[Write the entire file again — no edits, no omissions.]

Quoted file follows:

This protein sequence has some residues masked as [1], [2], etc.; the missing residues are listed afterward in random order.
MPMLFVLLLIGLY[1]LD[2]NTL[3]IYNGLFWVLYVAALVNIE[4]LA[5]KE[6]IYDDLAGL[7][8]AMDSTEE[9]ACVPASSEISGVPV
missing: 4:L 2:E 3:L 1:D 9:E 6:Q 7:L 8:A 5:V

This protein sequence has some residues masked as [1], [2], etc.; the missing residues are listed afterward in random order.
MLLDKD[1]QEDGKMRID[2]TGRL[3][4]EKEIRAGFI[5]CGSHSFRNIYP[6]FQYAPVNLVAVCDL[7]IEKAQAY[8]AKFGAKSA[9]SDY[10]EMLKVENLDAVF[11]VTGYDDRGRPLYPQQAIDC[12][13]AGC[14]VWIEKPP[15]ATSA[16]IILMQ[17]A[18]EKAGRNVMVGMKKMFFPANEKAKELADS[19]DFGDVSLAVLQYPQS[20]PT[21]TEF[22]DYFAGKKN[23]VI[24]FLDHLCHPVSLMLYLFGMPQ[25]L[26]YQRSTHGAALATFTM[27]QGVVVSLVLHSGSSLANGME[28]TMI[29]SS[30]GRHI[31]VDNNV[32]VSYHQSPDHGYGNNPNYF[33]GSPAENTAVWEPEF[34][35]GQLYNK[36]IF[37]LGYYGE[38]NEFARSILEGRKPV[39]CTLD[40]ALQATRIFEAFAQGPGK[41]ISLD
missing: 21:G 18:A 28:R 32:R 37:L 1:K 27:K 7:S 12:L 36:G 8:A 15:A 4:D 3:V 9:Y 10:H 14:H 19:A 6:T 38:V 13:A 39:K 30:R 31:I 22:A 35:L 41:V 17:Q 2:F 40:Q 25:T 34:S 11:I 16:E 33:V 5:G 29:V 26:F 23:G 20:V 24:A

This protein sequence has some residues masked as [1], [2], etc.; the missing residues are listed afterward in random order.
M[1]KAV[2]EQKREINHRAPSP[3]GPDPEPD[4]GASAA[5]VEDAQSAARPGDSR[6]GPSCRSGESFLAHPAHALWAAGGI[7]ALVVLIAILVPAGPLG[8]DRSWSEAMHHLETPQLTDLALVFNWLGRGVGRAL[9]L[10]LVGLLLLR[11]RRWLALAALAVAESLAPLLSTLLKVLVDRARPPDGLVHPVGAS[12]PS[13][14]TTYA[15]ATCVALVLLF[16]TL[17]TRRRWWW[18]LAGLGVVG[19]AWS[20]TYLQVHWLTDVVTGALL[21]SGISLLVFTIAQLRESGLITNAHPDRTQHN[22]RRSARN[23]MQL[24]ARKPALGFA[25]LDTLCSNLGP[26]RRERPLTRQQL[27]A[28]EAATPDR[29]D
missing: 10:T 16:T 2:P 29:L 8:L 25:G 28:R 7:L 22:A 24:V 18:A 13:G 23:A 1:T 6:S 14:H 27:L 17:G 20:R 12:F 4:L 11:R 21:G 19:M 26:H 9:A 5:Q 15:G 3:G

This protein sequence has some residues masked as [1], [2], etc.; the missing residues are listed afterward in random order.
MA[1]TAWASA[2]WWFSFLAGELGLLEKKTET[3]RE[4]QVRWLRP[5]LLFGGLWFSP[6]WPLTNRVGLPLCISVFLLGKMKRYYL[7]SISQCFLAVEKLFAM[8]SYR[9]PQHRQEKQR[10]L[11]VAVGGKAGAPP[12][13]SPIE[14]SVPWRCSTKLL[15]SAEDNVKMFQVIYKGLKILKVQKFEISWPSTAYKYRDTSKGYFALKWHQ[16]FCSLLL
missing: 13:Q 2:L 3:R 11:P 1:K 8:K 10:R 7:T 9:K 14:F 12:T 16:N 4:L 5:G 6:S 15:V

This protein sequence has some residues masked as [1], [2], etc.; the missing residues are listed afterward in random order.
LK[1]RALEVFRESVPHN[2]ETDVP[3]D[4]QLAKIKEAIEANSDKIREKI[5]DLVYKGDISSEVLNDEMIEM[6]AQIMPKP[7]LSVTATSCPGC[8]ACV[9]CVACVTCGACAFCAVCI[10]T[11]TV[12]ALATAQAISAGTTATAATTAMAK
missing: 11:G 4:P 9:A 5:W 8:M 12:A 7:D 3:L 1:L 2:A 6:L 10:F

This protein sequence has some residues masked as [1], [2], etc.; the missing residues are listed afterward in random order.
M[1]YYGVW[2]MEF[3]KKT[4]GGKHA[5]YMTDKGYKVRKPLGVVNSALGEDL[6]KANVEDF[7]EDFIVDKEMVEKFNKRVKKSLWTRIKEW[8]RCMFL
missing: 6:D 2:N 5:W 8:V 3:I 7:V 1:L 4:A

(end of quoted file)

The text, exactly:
This protein sequence has some residues masked as [1], [2], etc.; the missing residues are listed afterward in random order.
MPMLFVLLLIGLY[1]LD[2]NTL[3]IYNGLFWVLYVAALVNIE[4]LA[5]KE[6]IYDDLAGL[7][8]AMDSTEE[9]ACVPASSEISGVPV
missing: 4:L 2:E 3:L 1:D 9:E 6:Q 7:L 8:A 5:V

This protein sequence has some residues masked as [1], [2], etc.; the missing residues are listed afterward in random order.
MLLDKD[1]QEDGKMRID[2]TGRL[3][4]EKEIRAGFI[5]CGSHSFRNIYP[6]FQYAPVNLVAVCDL[7]IEKAQAY[8]AKFGAKSA[9]SDY[10]EMLKVENLDAVF[11]VTGYDDRGRPLYPQQAIDC[12][13]AGC[14]VWIEKPP[15]ATSA[16]IILMQ[17]A[18]EKAGRNVMVGMKKMFFPANEKAKELADS[19]DFGDVSLAVLQYPQS[20]PT[21]TEF[22]DYFAGKKN[23]VI[24]FLDHLCHPVSLMLYLFGMPQ[25]L[26]YQRSTHGAALATFTM[27]QGVVVSLVLHSGSSLANGME[28]TMI[29]SS[30]GRHI[31]VDNNV[32]VSYHQSPDHGYGNNPNYF[33]GSPAENTAVWEPEF[34][35]GQLYNK[36]IF[37]LGYYGE[38]NEFARSILEGRKPV[39]CTLD[40]ALQATRIFEAFAQGPGK[41]ISLD
missing: 21:G 18:A 28:R 32:R 37:L 1:K 27:K 7:S 12:L 36:G 8:A 15:A 4:D 3:V 9:Y 10:H 14:H 19:A 6:T 38:V 13:A 39:K 30:R 31:I 22:A 35:L 41:V 17:Q 2:F 40:Q 25:T 34:S 11:I 16:E 33:V 5:G 29:V 26:F 23:G 20:V 24:A

This protein sequence has some residues masked as [1], [2], etc.; the missing residues are listed afterward in random order.
M[1]KAV[2]EQKREINHRAPSP[3]GPDPEPD[4]GASAA[5]VEDAQSAARPGDSR[6]GPSCRSGESFLAHPAHALWAAGGI[7]ALVVLIAILVPAGPLG[8]DRSWSEAMHHLETPQLTDLALVFNWLGRGVGRAL[9]L[10]LVGLLLLR[11]RRWLALAALAVAESLAPLLSTLLKVLVDRARPPDGLVHPVGAS[12]PS[13][14]TTYA[15]ATCVALVLLF[16]TL[17]TRRRWWW[18]LAGLGVVG[19]AWS[20]TYLQVHWLTDVVTGALL[21]SGISLLVFTIAQLRESGLITNAHPDRTQHN[22]RRSARN[23]MQL[24]ARKPALGFA[25]LDTLCSNLGP[26]RRERPLTRQQL[27]A[28]EAATPDR[29]D
missing: 10:T 16:T 2:P 29:L 8:L 25:G 28:R 7:L 22:A 24:V 18:A 13:G 23:A 1:T 6:S 14:H 27:L 17:G 20:R 12:F 4:L 11:R 21:G 19:M 26:H 9:A 5:Q 15:G 3:G

This protein sequence has some residues masked as [1], [2], etc.; the missing residues are listed afterward in random order.
MA[1]TAWASA[2]WWFSFLAGELGLLEKKTET[3]RE[4]QVRWLRP[5]LLFGGLWFSP[6]WPLTNRVGLPLCISVFLLGKMKRYYL[7]SISQCFLAVEKLFAM[8]SYR[9]PQHRQEKQR[10]L[11]VAVGGKAGAPP[12][13]SPIE[14]SVPWRCSTKLL[15]SAEDNVKMFQVIYKGLKILKVQKFEISWPSTAYKYRDTSKGYFALKWHQ[16]FCSLLL
missing: 13:Q 2:L 3:R 11:P 1:K 8:K 10:R 7:T 9:K 14:F 12:T 16:N 4:L 5:G 6:S 15:V

This protein sequence has some residues masked as [1], [2], etc.; the missing residues are listed afterward in random order.
LK[1]RALEVFRESVPHN[2]ETDVP[3]D[4]QLAKIKEAIEANSDKIREKI[5]DLVYKGDISSEVLNDEMIEM[6]AQIMPKP[7]LSVTATSCPGC[8]ACV[9]CVACVTCGACAFCAVCI[10]T[11]TV[12]ALATAQAISAGTTATAATTAMAK
missing: 11:G 4:P 9:A 5:W 8:M 12:A 7:D 3:L 1:L 2:A 6:L 10:F

This protein sequence has some residues masked as [1], [2], etc.; the missing residues are listed afterward in random order.
M[1]YYGVW[2]MEF[3]KKT[4]GGKHA[5]YMTDKGYKVRKPLGVVNSALGEDL[6]KANVEDF[7]EDFIVDKEMVEKFNKRVKKSLWTRIKEW[8]RCMFL
missing: 6:D 2:N 5:W 8:V 3:I 7:V 1:L 4:A